Thursday, 5 March 2009

Conversation - tracking my interest back..

Takes me back to and allows me to reminiss about my ancient greek and latin days, It seems there may be an educational theorectical basis to such an approach, or at least an ideology or philosophy. Socratic methods seem to give this topic academic grounding, weight, credibility and kudos. A quick check of wikipedia reminds me of Cicero's dialogs, Xenophon, Plato and many others.....

An original interest in finding and sharing knowledge and information led me to a career in information and libraries. A long established interest in teaching & learning and a developing one in e-learning extends this original attraction as I believe teaching is all about reaching out and converting that information and knowledge into something deeper: understanding and learning. E-learning offers the opportunity to make even greater and faster 'connections'. Helping others to harness these connections and developing shared understandings also extends my original interest of helping others to access information.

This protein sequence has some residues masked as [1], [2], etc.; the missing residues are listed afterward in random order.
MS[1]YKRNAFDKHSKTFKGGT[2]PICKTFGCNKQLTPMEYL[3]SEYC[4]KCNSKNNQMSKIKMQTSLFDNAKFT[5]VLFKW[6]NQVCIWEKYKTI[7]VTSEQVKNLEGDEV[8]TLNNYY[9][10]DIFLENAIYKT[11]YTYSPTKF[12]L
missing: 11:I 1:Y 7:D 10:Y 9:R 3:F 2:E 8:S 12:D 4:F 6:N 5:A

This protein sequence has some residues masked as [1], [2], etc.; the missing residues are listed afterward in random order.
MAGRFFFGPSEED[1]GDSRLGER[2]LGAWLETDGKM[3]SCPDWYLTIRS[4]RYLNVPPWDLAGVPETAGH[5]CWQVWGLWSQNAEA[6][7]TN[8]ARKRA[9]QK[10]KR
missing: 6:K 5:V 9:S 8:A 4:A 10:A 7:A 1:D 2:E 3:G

These lurking interests or drivers heightened my interest in conversation when we were looking at the use of portfolios in education, whilst engaged in the art of chatting with peers via discussion boards and whilst producing my own weblog for the IDEL module last year. Conversations, all be them textual in nature (mostly), were held in these spaces, with myself in reflection or with my tutor via weblog or with peers via discussion boards.

Conversation is undeniably one way of sharing knowledge, cultivating understanding and facilitating learning and this is a method which suits my own style of learning. Digital technologies such as email, discussion boards, mobile texting and the development of web 2.0 technologies, such as blogs, wikis and social networking sites (Facebook, Twitter and Diig), make conversation online and across time and space a reality, which is ripe for exploitation within the academic arena.
Posted by Alison Johnson

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